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J Orthop Trauma. 2017 Apr;31 Suppl 1:S78-S87. doi: 10.1097/BOT.0000000000000792.

The Trauma Collaborative Care Study (TCCS).

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*Department of Physical Medicine and Rehabilitation, Johns Hopkins School of Medicine, Baltimore, MD; †R Adams Cowley Shock Trauma Center, Department of Orthopaedics, University of Maryland School of Medicine, Baltimore, MD; ‡Department of Health Policy and Management, Johns Hopkins Bloomberg School of Public Health, Baltimore, MD; §Inova Fairfax Medical Campus, Department of Orthopaedic Surgery, Orthopaedic Trauma, Fairfax, VA; ‖Department of Orthopaedic Surgery and Department of Physical Medicine and Rehabilitation, Vanderbilt University Medical Center, Nashville, TN; ¶The CORE Institute, University of Arizona Medical College - Phoenix, Banner University Medical Center, Phoenix, AZ; **Carolinas Medical Center, Department of Orthopaedic Surgery, Charlotte, NC; and ††Department of Biostatistics, Johns Hopkins Bloomberg School of Public Health, Baltimore, MD.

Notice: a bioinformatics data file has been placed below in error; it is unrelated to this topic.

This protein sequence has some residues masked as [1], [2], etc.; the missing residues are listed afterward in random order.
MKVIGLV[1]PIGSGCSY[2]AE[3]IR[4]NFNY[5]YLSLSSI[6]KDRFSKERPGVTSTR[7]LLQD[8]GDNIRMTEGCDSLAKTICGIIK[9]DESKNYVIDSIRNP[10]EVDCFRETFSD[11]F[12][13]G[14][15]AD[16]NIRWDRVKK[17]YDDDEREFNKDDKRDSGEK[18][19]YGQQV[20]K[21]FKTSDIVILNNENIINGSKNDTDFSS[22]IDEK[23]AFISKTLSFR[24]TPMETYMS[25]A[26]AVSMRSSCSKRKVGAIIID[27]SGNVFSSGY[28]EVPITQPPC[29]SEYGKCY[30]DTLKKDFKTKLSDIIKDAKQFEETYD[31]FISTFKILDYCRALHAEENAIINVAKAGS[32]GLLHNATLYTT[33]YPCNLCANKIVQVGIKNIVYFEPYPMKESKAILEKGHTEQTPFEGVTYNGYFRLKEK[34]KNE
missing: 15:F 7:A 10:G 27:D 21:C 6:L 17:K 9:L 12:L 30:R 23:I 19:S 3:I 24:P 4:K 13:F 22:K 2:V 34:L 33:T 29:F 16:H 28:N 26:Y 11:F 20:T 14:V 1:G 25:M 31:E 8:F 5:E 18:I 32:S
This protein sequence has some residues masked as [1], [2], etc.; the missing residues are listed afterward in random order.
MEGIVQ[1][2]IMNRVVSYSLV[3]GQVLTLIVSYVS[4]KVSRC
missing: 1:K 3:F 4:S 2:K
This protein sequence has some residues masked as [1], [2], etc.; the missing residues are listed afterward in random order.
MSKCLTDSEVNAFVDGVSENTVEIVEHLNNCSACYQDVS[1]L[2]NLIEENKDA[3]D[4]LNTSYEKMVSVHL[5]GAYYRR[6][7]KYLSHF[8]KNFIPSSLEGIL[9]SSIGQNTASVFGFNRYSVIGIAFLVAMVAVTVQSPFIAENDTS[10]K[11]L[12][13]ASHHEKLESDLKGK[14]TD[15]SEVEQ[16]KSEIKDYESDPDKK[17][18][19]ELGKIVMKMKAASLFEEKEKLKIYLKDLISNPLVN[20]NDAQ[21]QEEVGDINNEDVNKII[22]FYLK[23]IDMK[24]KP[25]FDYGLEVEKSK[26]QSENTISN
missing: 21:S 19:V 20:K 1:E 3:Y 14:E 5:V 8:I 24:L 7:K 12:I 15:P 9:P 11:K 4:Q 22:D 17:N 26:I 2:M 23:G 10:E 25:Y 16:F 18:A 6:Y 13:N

Previous research suggests that the care provided to trauma patients could be improved by including early screening and management of emotional distress and psychological comorbidity. The Trauma Collaborative Care (TCC) program, which is based on the principles of well-established models of collaborative care, was designed to address this gap in trauma center care. This article describes the TCC program and the design of a multicenter study to evaluate its effectiveness for improving patient outcomes after major, high-energy orthopaedic trauma at level 1 trauma centers. The TCC program was evaluated by comparing outcomes of patients treated at 6 intervention sites (n = 481) with 6 trauma centers where care was delivered as usual (control sites, n = 419). Compared with standard treatment alone, it is hypothesized that access to the TCC program plus standard treatment will result in lower rates of poor patient-reported function, depression, and posttraumatic stress disorder.

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